A place in your pocket is no longer enough for mobile gadget makers. Now, they want your body.
Last week, Google trotted out Android Wear, its first big push to extend the dominant smartphone OS to wearable devices. The first Android Wear device, an LG smartwatch, was also announced and more are sure to come. They'll add to scores of wearables that have been unveiled this year, starting at International CES in January.
The devices purport to improve lives -- even to help save them -- but not everyone is rushing to buy them. In this untested market, the many unanswered questions include concerns about user privacy and what form-factors will be comfortable and attractive enough for long-term use.
It's easy to see what vendors are getting excited about. If wearables take off the way some predict they will, their market potential is huge, and the space is still wide open, with no dominant player.
The wearables business is expected to be worth more than $1.5 billion in 2014, almost double its value in 2013, according to an October report by Juniper Research. The U.K. market research company said 2014 will be "the watershed year" for wearables.
Vendors' rush to corner the market was perhaps best explained by Kaz Hirai, CEO of Sony, while speaking at CES.
"You have only two wrists and one head; you can't wear 10 different products," he said. "Once you secure someone's wrist with a particular product, they'll usually stick with it."
At CES, Sony introduced "Core," a fitness and activity tracker that links to an Android app to provide users a snapshot of their day: steps taken, distance traveled, GPS maps of the route they took, and even the songs they listened to.
The current boom in wearables can be traced back to around 2006 when Nike gave the pedometer a digital twist. Its small Plus device slipped into a running shoe and counted the steps taken and time elapsed on a run. The information was sent to an iPod application and to an online community where people could track and compare their workouts.
Other companies followed, and in late 2008 Fitbit attracted considerable attention with its namesake fitness tracker. It captured the imagination of many because it was small, could be worn easily and silently collected data all day long -- no matter what shoes you were wearing.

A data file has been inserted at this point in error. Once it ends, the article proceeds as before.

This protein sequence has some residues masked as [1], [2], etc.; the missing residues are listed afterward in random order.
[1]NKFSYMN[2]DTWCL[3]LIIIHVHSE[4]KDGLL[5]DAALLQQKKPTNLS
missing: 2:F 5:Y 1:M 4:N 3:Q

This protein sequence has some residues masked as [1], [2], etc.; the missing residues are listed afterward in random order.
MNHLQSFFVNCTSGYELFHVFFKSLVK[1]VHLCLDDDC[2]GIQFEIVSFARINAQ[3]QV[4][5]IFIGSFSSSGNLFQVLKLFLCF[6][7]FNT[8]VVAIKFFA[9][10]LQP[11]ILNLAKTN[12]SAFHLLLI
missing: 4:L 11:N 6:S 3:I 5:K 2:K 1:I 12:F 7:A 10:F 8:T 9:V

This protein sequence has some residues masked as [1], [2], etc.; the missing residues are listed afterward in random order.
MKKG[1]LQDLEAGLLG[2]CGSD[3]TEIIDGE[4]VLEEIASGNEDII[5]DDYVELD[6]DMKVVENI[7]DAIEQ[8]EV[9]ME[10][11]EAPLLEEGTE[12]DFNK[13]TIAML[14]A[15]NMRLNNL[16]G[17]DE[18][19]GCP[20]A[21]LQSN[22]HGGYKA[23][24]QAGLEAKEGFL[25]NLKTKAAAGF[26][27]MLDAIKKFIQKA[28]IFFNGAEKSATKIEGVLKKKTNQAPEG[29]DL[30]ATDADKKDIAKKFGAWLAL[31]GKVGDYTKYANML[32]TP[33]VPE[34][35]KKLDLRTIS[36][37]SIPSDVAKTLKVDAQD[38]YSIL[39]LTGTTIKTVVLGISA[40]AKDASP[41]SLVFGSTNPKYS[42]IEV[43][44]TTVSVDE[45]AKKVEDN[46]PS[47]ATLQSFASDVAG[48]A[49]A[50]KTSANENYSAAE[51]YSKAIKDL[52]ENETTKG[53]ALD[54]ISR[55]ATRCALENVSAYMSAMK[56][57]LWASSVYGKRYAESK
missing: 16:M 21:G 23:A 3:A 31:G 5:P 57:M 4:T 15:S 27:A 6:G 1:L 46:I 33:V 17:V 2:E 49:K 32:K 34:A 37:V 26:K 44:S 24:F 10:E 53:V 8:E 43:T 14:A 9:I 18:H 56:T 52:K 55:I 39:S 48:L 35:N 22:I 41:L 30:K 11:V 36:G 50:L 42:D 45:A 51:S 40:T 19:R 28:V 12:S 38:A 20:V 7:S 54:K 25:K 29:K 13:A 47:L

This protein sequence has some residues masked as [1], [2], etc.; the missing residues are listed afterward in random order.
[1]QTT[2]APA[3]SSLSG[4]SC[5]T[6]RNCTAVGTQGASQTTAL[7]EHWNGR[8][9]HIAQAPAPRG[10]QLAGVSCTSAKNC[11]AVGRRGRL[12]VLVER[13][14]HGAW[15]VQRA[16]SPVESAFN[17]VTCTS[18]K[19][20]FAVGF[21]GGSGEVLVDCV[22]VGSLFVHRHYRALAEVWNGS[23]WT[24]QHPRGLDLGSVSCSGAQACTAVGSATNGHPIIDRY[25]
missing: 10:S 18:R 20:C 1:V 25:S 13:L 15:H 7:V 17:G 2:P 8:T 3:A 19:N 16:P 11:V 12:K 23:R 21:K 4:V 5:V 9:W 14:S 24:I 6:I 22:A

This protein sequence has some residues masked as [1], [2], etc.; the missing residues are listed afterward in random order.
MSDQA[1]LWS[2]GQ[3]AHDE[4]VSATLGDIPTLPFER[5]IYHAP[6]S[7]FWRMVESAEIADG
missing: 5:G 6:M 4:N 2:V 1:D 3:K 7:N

What's more, it didn't require a constant connection to a smartphone. It could be worn at work, at home or at the gym and uploaded the data once in range of a docking station. The device matched well with the constant connectivity of the smartphone era that was just beginning.
The second save
Fitbit followed up with additional products. Its latest, the $130 Fitbit Force, is a wristband-type device with a small digital display. It's still based on the concept of step-counting, but the app extrapolates additional data including distance traveled, minutes of activity and calories burned. An altimeter estimates the number of steps climbed. If users keep it on while they sleep, it will even attempt to measure sleep quality.
Jawbone, a San Francisco-based speaker and headphone maker, sells the Up 24, a $150 wristband "lifestyle tracker" that works with an iPhone app. An accelerometer measures activity based on the number of steps taken each day.
Another popular tracker, the $199 wristwatch-style Basis B1, packs several sensors on the back that keep contact with the skin. These add blood-flow, heart rate and perspiration to the usual measurements taken.